Students fighting cuts to yearbook
When the University of Louisiana System Board of Supervisors decided to cut funding for Nicholls State University La Pirogue yearbook, they got more than perhaps they bargained for. They got Hollyn Millet.
Hollyn, a sophomore birth to 5th grade education major, has been serving as editor in chief of the 69-year-old yearbook and leading the charge to save the publication.
“[We] are pretty worked up, pretty passionate,” she said.
The board of supervisors decided Feb. 23 to eliminate the $10 yearbook fee students at Nicholls pay for the 352 page yearbook. But students at Nicholls don’t get to keep that $10. Nope, it’ll be split up into two $5 fees for Student Success and QEP programs. Even though it’s unsure exactly what those programs will use the fees for.
Not only does Hollyn not understand why the yearbook has to be sacrificed for the two additional fees, she said students didn’t have any input in the matter.
“The La Pirogue students [had] no input into the discussion to discontinue the fee,” Hollyn said. “Nor did the student body, who pay the fee.”
According to a story in the Nicholls Worth newspaper (fun name, right?), the administration claims student interest in yearbooks has waned and technological advances have negatively impacted the book.
According to another story, there’s $498,807.87 in the La Pirogue account as of Feb. 22. Enough to publish the book for years to come without the help of the fee. But it sounds like the administration wants that money, too. Though they haven’t said for what yet. Hollyn hopes the yearbook can keep some of it.
“I really, really hope that they would let us keep a little bit of the money,” she said. “This is Nicholls history.”
But don’t imagine that Hollyn and her staff are taking this lying down. To begin with, they are focused on producing a really great 2017 book.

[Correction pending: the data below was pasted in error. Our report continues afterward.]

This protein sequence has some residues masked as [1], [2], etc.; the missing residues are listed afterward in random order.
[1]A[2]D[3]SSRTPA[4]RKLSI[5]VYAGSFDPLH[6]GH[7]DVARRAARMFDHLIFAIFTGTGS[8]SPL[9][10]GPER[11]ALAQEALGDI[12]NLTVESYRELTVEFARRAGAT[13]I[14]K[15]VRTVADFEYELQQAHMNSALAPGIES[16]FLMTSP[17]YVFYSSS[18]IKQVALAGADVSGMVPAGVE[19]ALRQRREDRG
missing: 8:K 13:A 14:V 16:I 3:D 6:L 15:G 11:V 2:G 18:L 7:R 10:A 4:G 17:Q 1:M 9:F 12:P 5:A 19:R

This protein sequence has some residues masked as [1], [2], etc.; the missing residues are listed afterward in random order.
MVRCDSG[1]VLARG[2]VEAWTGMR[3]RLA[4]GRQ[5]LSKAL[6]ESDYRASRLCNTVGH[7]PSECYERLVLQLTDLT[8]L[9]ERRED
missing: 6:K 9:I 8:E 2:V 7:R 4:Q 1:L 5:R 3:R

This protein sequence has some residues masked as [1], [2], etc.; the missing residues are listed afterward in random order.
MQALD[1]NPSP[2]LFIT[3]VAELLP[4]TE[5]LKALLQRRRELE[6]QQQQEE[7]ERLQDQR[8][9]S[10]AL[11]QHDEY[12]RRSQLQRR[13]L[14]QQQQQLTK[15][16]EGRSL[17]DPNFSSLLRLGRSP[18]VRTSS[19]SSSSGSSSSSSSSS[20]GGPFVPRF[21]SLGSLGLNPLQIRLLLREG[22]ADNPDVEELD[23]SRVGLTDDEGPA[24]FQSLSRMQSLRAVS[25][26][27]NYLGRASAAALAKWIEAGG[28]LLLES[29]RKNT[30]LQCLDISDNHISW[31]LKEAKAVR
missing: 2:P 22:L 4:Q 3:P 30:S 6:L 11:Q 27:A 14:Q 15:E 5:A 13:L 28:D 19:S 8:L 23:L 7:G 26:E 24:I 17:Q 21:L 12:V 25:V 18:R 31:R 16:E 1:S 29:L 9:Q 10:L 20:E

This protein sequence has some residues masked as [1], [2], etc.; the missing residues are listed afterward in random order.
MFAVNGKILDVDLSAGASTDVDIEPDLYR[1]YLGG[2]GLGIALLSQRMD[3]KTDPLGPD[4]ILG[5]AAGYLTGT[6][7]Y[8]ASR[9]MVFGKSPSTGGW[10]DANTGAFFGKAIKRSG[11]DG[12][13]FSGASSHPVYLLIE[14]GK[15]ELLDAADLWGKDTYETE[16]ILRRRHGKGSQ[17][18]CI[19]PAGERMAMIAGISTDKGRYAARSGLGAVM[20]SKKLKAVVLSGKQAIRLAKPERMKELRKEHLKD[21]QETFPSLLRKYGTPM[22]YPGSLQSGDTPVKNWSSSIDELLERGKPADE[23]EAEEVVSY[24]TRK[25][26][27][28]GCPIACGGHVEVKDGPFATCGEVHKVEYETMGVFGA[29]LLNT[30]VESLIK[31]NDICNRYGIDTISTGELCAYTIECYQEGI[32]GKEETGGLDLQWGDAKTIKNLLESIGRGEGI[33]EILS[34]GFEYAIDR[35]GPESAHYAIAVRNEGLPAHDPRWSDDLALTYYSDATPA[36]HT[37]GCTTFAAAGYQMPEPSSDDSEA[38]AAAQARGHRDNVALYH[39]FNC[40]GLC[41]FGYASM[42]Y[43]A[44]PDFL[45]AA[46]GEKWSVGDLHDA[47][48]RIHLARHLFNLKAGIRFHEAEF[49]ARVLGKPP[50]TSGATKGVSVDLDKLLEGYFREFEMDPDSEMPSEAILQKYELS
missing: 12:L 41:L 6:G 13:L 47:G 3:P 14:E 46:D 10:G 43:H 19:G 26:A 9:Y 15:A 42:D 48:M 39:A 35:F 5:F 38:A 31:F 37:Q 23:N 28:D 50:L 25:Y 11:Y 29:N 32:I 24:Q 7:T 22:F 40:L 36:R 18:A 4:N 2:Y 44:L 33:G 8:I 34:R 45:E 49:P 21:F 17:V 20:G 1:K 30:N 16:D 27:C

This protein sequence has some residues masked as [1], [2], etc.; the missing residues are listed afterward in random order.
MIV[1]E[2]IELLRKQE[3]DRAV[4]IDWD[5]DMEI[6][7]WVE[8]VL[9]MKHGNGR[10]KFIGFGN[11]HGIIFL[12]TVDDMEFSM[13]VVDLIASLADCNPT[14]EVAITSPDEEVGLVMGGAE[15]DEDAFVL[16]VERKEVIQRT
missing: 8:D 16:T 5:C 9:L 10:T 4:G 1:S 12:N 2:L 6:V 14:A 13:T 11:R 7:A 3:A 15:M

“We are going above and beyond to produce it and have it out on time,” she said. “[Our theme is] ‘Oh the places we’ve been,’ and it’s highlighting past [coverage and contributions] made by the yearbook. We mean it to make the administration know this [book] does matter.”
She said the staff is united in making their voices heard.
“All my staff is very passionate about the yearbook,” Hollyn said. “They feel the same way. They [are] pretty worked up. They [do] everything.”
That everything includes attending every meeting they can, signing the petition to save the book and bringing awareness to the situation.
And it’s not just her staff that cares. The student government passed a resolution asking the administration to give the money to student publications. And other students are just as concerned.
“Students have been posting and expressing their concerns and feelings about the decision,” Hollyn said.
And they are concerned, she said.
“If [the administration] did this behind closed doors, what is next? Students are worried.”
Additionally, she’s working with alumni to develop an awareness campaign.
But if the yearbook really does go away, Hollyn won’t.
“I will still work with KNSU (radio) or The Nicholls Worth,” she said. “Student media is my home away from home. The first time I walked in the stud publications office, I knew I was meant to be here.”
Hollyn said she is still unsure what will happen in the long run. But in the meantime, she said others can help.
“Share our stories, like us on Facebook,” Hollyn said. “Cause more of an uprise. It’s not just Nicholls. It’s the community, the state. And yearbooks in general.”
You can sign their petition here.